This song is personal favorite of mine. Carl Martin’s humorous admonition to all prize fighters, telling them to stay off Joe Louis’ beat is a classic. There isn’t a wasted word in this song, and Martin’s delivery is as solid as a punch from the champ himself. It’s a shame the 78 has the snap, crackle, pop of an old recording.
This righteous song claims freedom from stodgy ways. Punk before there was Punk. A blues standard, this was adapted for fiddle by Earl Johnson, who learned to play the fiddle from his father. I’m sure you’ll notice the attitude this fiddler’s arrangement has. I admire the spunk!
The great Betty Roche lays down a classic be-bop jazz blues vocal. She joined Ellington’s band in 1943. Trouble means the same after 60-plus years.
This site is the 2019 version of my jukebox.
With the aid of copyright law, the recorded music business has all but eliminated any free/legal opportunity to hear quality music these days. I’ve participated in the music biz since 1970, and I’ve watched a lot of horrors, BUT this latest format change could be music’s downfall. I hate doom and gloom talk, but I’m concerned.
The music industry’s largest players created competition to free music-sharing sites. They licensed their vast music catalogues with “take all or nothing” music license to the “deep pockets big guys” and businesses they owned.
They granted an ownership-type deal/license to a site located in Sweden, Spotify (former country of the largest pirate site ”Pirate Bay.”) SO the earnings from these bulk licenses deals have become primary earnings for the multinational businesses and the entire music community. These large music business made profits along with corporate underwriters thru stock sales.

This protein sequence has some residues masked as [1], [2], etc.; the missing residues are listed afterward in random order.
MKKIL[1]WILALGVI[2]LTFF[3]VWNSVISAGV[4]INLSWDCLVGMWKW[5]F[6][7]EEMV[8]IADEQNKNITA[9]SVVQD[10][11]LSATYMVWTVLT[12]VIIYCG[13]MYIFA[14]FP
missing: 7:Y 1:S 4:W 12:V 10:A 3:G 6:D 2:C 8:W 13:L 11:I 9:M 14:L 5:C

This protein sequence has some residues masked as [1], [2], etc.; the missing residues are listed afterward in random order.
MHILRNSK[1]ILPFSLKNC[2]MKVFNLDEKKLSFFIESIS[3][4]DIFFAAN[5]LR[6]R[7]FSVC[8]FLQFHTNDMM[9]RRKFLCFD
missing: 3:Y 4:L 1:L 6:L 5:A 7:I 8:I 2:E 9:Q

Who is left holding the bag? MUSIC and Musicians who need the free music concept for exposure. I took it on myself to correct this situation. I’m offering a sherpa service thru music that has stood “the test of time” for free. This music is free-for-all in the public domain. I have also designed another site as a playlist to highlight music that I like that has limited value to the current music business structure, but I HOPE IT’S MY CONTRIBUTION TO MUSIC. I want to prevent these neglected works of art from being overlooked and lost. I can’t let that happen!! People who create music are under-rewarded, pawns of the crazy costs it takes just to be heard. They should be rewarded! I hope the free music list helps do this. With so little income for songwriters, we’re losing bright young minds to other industries, and I hope sites like these become important enough to be a new way to help music.